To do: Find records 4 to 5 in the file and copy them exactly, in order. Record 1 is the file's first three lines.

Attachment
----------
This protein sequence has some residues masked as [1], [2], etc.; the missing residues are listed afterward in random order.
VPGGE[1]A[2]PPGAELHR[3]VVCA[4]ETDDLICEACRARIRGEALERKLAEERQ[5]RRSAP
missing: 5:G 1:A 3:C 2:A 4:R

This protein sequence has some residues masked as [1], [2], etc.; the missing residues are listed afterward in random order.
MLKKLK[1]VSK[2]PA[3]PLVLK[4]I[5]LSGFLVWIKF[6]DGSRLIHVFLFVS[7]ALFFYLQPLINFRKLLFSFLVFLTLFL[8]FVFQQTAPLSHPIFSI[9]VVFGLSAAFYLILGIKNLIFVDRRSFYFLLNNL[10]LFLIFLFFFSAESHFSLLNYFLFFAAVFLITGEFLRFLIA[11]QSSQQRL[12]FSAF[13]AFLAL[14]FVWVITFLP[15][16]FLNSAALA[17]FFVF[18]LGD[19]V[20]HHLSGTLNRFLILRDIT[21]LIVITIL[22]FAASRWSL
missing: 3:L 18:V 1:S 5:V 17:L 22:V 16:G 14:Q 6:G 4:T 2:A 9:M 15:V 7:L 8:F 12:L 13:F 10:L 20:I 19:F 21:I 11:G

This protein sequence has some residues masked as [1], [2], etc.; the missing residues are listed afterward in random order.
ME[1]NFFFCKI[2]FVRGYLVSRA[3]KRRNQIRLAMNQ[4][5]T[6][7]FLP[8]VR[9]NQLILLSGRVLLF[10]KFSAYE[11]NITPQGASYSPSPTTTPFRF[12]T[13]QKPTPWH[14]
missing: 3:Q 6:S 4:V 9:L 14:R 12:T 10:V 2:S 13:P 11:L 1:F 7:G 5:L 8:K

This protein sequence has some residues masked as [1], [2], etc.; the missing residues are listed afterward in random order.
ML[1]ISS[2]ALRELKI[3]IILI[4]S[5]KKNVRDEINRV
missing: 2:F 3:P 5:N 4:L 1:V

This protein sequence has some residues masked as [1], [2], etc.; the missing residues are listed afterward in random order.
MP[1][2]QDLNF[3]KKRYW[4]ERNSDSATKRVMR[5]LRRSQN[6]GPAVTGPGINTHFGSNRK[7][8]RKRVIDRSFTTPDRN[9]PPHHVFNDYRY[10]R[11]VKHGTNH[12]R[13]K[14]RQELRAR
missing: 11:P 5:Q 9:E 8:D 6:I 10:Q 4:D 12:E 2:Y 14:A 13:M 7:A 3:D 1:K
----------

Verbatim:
This protein sequence has some residues masked as [1], [2], etc.; the missing residues are listed afterward in random order.
ML[1]ISS[2]ALRELKI[3]IILI[4]S[5]KKNVRDEINRV
missing: 2:F 3:P 5:N 4:L 1:V

This protein sequence has some residues masked as [1], [2], etc.; the missing residues are listed afterward in random order.
MP[1][2]QDLNF[3]KKRYW[4]ERNSDSATKRVMR[5]LRRSQN[6]GPAVTGPGINTHFGSNRK[7][8]RKRVIDRSFTTPDRN[9]PPHHVFNDYRY[10]R[11]VKHGTNH[12]R[13]K[14]RQELRAR
missing: 11:P 5:Q 9:E 8:D 6:I 10:Q 4:D 12:E 2:Y 14:A 13:M 7:A 3:D 1:K